"One is absolutely sickened, not by the crimes that the wicked have committed, but by the punishments that the good have inflicted." -- Oscar Wilde

Tuesday, October 20, 2015

Oklahoma State to review the death penalty process entirely

Richard Glossip’s stay of execution was just the beginning. Oklahoma State to review the death penalty process entirely. Legal analysis by Jim Kelly.

aNewDomain — The State of Oklahoma has “administratively closed” the capital murder case against Richard Glossip, who was convicted for the 1997 death of Barry Van Treese in an Oklahoma City motel. 

The State effectively ended litigation on Friday, October 16 with an agreed dismissal, but it may resume as early as next year, subject to further review and multi-county grand jury investigation of the lethal injection process.

The Developing Case

Attorney General Scott Pruitt of the OAG announced on Friday:
As I have previously stated, my office is conducting a full and thorough investigation into all aspects of the Department of Corrections’ handling of executions. The Oklahoma Court of Criminal Appeals (OCCA) granted the state’s request for an indefinite stay of all scheduled executions.”
The agreement places a hold on all executions in the state for an indefinite period. During this time the state will resume its investigation of the consistently botched use of an unauthorized cocktail of execution drugs, including the improper use of potassium acetate instead of the mandated third-step drug potassium chloride, which stops the heart. Potassium acetate was improperly used in the execution of Charles Warner in January, as revealed in a recently disclosed autopsy report.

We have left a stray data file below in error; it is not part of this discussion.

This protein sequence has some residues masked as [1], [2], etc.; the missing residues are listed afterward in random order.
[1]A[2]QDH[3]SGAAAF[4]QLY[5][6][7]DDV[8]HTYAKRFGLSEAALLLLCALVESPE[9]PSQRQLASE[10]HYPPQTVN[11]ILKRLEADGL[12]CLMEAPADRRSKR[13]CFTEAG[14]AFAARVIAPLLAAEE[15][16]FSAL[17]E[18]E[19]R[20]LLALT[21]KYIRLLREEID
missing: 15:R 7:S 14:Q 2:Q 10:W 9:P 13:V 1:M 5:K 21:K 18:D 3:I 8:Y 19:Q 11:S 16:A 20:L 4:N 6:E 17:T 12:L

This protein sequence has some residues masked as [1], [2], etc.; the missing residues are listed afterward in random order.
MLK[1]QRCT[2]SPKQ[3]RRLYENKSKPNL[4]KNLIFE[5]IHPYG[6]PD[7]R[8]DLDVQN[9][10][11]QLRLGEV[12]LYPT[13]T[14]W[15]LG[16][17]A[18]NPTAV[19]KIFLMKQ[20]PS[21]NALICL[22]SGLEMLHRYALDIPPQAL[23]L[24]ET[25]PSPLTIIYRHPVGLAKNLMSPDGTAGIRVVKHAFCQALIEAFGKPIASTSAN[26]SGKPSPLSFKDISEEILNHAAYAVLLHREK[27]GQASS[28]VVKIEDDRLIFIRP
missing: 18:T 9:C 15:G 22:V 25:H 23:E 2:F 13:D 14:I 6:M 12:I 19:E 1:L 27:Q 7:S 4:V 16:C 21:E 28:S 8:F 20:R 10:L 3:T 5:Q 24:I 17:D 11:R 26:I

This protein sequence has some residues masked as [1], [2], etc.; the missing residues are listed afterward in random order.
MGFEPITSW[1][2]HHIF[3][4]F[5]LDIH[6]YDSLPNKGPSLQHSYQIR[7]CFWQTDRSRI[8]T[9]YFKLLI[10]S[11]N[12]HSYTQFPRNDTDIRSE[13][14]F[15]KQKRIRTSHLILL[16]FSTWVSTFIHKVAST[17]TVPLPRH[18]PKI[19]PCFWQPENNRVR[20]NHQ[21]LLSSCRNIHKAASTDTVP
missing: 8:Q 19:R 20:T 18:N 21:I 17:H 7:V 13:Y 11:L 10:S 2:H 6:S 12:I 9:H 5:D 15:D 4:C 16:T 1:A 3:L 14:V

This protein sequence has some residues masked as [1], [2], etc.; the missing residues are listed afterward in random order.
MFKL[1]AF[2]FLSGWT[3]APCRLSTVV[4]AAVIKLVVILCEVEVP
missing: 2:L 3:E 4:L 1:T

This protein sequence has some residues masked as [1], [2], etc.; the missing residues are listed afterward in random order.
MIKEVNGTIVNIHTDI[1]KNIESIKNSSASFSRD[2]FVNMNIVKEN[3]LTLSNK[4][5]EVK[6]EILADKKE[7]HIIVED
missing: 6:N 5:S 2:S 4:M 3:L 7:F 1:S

The execution drug scandal intensified upon disclosure of Warner’s autopsy report because the improper drug cocktail was nearly used again to execute Glossip on September 30 — until prison officials discovered the mistake. This occurred just two hours before Glossip’s third appointment with death.

In the interest of “judicial economy and comity,” according to the OAG’s legal documents filed in federal court in Glossip v. Gross, scheduled executions will be held in abeyance pending the outcome of the state’s investigation and implementing the necessary changes to the execution drug protocol. Pruitt also commented,
My office does not plan to ask the court to set an execution date until the conclusion of its investigation. This makes it unnecessary at this time to litigate the legal questions at issue in Glossip v. Gross.”
Dale Baich, Glossip’s attoney, said in response to the OAG’s decision,
We’ve always been concerned about transparency in the process of carrying out executions … Hopefully these investigations that Oklahoma intends to pursue will get to the bottom of what went wrong over the last year.”
Meanwhile, former Oklahoma Attorney General Drew Edmondson, who is representing the state Department of Corrections (DOC), requested on Thursday that the state attorney general’s multi-county grand jury quash subpoenas of prison records and depositions of his clients, including DOC director Robert Patton.

Source: ANewDomain, Jim Kelly, October 19, 2015

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